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Mike Krzyzewski hopes to avoid another March upset
|Visit the online store for Duke and other editions of the 2012-13 Athlon Sports College Basketball annual.|
The first practices of college basketball season begin in mid-October, and Athlon Sports 2012-13 preview annuals have arrived on newsstands all over the country.
To prepare for the start of college basketball season, we will preview one team each weekday, counting down to the first official day of basketball practice on Oct. 15, or for some teams on Oct. 12.
We continue our countdown with a preview of No. 9 Duke.
The stunning ending to last season, when unheralded Lehigh knocked Duke out of the NCAA Tournament, jolted the Blue Devil program to its core last spring. For only the second time since 1996, the Blue Devils failed to win at least one game in the NCAAs.
While admitting Lehigh was the better team that night, Duke coach Mike Krzyzewski nevertheless set out to ensure such a defeat doesn’t become normal for the Blue Devils.
“(We) just need to be tougher in what we’re doing, how we’re practicing, how we condition, how we bond as a group,” Krzyzewski says. “I take a look at all those things. I think you’d look at it closer no matter who we got beat by. … When you leave the tournament that early, that’s not what you want to do.”
While a foot injury to forward Ryan Kelly slowed Duke in March, it was an overall lack of size on the perimeter that hampered the team all season. This season, Krzyzewski believes that won’t be a problem with the arrival of 6-4 freshman guard Rasheed Sulaimon to go along with a pair of 6-8 freshman small forwards, Alex Murphy (redshirt) and Amile Jefferson.
“I thought we were just a very fair defensive team last year, and I think we can be much better defensively next season, much more versatile,” Krzyzewski said. “We’re going to be bigger and more athletic.”
While a 27–7 overall record would be welcomed at many college basketball programs, losing to a No. 15 seed in the NCAA Tournament caused some serious introspection at Duke.
“I don’t think we had the internal leadership to be an outstanding team,” Krzyzewski says. “I mean 27–7 is good, but we wanted to win championships.”
The Blue Devils hope to create a balanced attack this season after being too reliant on jump-shooting last season. Mason Plumlee passed on the chance to be a first-round NBA Draft pick to return for his senior year. His work over the summer at Amare Stoudemire’s Skills Camp are an indication he intends to be a force in the middle as a senior.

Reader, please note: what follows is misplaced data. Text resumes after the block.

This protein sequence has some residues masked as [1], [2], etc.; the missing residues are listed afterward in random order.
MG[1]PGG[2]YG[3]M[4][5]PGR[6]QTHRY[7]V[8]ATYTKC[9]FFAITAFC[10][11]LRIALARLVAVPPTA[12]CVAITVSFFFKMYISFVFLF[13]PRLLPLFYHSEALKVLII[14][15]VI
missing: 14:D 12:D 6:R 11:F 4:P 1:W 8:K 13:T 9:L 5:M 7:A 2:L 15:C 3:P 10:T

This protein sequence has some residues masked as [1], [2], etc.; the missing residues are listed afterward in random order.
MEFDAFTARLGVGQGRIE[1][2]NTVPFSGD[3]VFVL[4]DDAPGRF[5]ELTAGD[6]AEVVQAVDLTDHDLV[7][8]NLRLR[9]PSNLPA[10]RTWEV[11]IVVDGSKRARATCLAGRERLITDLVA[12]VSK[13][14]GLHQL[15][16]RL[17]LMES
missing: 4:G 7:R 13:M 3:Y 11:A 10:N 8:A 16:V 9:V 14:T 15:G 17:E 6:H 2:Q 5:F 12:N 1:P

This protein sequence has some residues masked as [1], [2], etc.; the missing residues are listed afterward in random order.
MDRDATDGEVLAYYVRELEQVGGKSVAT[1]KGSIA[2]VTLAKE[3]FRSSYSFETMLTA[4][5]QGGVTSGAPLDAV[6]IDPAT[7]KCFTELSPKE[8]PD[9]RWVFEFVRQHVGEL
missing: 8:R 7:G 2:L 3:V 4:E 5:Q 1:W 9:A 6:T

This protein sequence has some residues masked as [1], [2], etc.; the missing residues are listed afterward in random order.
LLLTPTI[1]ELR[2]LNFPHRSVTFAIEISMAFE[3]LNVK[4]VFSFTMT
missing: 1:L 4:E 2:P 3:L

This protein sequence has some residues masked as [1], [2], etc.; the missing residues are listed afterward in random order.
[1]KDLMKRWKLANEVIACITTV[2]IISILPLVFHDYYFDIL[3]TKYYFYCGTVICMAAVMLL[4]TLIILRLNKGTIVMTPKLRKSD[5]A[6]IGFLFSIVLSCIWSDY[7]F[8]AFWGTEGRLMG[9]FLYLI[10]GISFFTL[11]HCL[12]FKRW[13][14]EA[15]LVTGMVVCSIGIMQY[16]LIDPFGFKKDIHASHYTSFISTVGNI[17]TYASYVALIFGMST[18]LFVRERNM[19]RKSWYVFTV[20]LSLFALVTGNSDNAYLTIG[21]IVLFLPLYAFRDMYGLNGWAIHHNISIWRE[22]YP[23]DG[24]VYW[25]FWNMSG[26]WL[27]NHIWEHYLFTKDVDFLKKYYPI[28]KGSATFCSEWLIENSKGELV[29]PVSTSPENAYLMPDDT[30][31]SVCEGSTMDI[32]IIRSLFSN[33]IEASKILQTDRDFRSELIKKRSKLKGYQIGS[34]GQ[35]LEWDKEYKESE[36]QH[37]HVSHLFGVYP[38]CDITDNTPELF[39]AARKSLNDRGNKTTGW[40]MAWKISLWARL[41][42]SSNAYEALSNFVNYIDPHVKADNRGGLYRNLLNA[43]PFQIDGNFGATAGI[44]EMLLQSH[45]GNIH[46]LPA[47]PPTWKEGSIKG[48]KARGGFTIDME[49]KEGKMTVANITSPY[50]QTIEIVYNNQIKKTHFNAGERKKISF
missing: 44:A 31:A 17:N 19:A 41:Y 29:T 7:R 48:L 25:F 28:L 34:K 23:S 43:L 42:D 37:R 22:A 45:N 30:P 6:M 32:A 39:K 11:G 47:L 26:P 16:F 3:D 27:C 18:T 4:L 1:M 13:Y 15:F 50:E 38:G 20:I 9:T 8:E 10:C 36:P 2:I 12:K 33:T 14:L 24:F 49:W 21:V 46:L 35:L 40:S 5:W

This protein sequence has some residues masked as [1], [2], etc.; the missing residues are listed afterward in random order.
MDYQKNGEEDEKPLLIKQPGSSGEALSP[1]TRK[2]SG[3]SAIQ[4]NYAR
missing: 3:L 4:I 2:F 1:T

Kelly, who also stands 6-11, is more a roving big man. He has 3-point shooting skills (40.8 percent last season) but can help with rebounding and defense inside. He scored 15 points or more 12 times last season.
Marshall Plumlee, the youngest of the three brothers, will add depth in the middle after redshirting last season. Unlike his older brothers, Marshall is a true on-the-blocks post player. Junior Josh Hairston, at 6-7, needs to become more polished on both ends if he is to contribute more.
Jefferson and Murphy give the frontcourt much-needed athleticism. Murphy, in particular, should be able to step out and guard away from the basket while also providing some rebounding help.
Seth Curry should be Duke’s most consistent perimeter scorer. An accomplished 3-point shooter, Curry has become better at driving and dishing as his career has progressed. His scoring will be needed even more with Andre Dawkins sitting out the 2012-13 season as a redshirt.
Sulaimon, a top-20 national recruit, arrives at Duke with the reputation as a scorer who also can create scoring opportunities for his teammates. His ability to defend will be a welcome addition as well.
Point guard will be an area of intense focus. Junior Tyler Thornton and sophomore Quinn Cook both started last season but neither was consistently effective. Thornton is a respected team leader who is adept on the defensive end. But he shot only 37.9 percent last season and lacks scoring punch to keep opponents honest. Cook struggled early last season with a lingering knee issue that carried over from high school. He’s healthy now and possesses the playmaking skills to make a big difference for the Blue Devils.
Duke possesses all the pieces necessary to challenge for the ACC championship. The Blue Devils have three experienced senior starters returning in Curry, Kelly and Mason Plumlee who will provide scoring from the perimeter to the post. Kelly and Plumlee are strong team defenders and rebounders.
To reach maximum potential, which at Duke means competing for a NCAA championship, the Blue Devils must find a competent, consistent point guard. They’ll also need scoring and defensive contributions from newcomers Murphy and Jefferson, and Sulaimon must prove he can score and defend at college basketball’s highest level.